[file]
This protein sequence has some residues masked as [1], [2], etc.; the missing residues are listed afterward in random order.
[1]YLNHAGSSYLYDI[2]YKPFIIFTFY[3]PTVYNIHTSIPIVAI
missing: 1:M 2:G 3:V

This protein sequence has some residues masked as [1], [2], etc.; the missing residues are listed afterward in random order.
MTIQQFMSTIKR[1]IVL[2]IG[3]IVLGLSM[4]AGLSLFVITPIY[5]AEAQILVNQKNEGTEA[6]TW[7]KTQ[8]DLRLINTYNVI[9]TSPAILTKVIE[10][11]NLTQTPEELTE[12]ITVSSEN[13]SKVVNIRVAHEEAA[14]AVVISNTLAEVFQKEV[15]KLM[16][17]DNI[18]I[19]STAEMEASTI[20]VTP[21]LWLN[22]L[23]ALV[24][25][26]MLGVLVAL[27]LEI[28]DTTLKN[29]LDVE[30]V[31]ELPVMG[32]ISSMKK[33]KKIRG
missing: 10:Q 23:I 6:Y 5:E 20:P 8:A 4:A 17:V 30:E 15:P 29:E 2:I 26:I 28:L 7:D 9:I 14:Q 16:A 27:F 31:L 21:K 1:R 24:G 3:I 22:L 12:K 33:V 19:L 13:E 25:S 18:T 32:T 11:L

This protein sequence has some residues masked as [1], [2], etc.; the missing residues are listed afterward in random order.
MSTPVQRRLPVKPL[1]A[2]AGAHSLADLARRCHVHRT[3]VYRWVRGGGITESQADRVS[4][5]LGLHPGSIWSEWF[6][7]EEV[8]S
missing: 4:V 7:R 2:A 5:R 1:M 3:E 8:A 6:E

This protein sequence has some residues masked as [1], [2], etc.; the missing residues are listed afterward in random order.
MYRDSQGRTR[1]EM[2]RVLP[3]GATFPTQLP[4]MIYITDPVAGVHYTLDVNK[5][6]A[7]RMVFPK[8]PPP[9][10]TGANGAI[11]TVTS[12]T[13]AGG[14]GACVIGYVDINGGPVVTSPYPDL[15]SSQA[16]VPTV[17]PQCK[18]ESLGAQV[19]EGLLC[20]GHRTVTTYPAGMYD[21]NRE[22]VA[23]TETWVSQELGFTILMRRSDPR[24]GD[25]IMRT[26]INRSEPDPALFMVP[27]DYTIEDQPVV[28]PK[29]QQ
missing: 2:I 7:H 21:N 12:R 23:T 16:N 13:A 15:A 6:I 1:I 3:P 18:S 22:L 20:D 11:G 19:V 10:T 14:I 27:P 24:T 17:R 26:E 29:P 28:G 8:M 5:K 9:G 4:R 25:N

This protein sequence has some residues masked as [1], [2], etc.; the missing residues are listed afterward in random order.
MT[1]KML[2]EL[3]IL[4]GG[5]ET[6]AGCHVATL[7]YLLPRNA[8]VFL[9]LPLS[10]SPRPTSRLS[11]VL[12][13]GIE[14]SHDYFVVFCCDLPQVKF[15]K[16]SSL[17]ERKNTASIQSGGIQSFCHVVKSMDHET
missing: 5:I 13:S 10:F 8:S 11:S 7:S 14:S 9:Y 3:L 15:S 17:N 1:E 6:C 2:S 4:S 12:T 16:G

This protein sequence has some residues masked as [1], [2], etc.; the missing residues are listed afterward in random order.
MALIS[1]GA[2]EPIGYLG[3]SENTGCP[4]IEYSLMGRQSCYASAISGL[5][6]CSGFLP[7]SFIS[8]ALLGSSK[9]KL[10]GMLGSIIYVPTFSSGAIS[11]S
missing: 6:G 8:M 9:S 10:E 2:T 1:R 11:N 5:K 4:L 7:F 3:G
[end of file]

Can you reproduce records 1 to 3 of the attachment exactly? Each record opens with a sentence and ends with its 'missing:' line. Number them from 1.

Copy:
This protein sequence has some residues masked as [1], [2], etc.; the missing residues are listed afterward in random order.
[1]YLNHAGSSYLYDI[2]YKPFIIFTFY[3]PTVYNIHTSIPIVAI
missing: 1:M 2:G 3:V

This protein sequence has some residues masked as [1], [2], etc.; the missing residues are listed afterward in random order.
MTIQQFMSTIKR[1]IVL[2]IG[3]IVLGLSM[4]AGLSLFVITPIY[5]AEAQILVNQKNEGTEA[6]TW[7]KTQ[8]DLRLINTYNVI[9]TSPAILTKVIE[10][11]NLTQTPEELTE[12]ITVSSEN[13]SKVVNIRVAHEEAA[14]AVVISNTLAEVFQKEV[15]KLM[16][17]DNI[18]I[19]STAEMEASTI[20]VTP[21]LWLN[22]L[23]ALV[24][25][26]MLGVLVAL[27]LEI[28]DTTLKN[29]LDVE[30]V[31]ELPVMG[32]ISSMKK[33]KKIRG
missing: 10:Q 23:I 6:Y 5:E 20:P 8:A 4:A 17:V 30:E 15:P 29:E 2:I 26:I 28:L 7:D 9:I 14:Q 16:A 27:F 31:L 21:K 1:R 24:G 3:I 22:L 12:K 33:V 19:L 13:E 25:S 18:T 32:T 11:L

This protein sequence has some residues masked as [1], [2], etc.; the missing residues are listed afterward in random order.
MSTPVQRRLPVKPL[1]A[2]AGAHSLADLARRCHVHRT[3]VYRWVRGGGITESQADRVS[4][5]LGLHPGSIWSEWF[6][7]EEV[8]S
missing: 4:V 7:R 2:A 5:R 1:M 3:E 8:A 6:E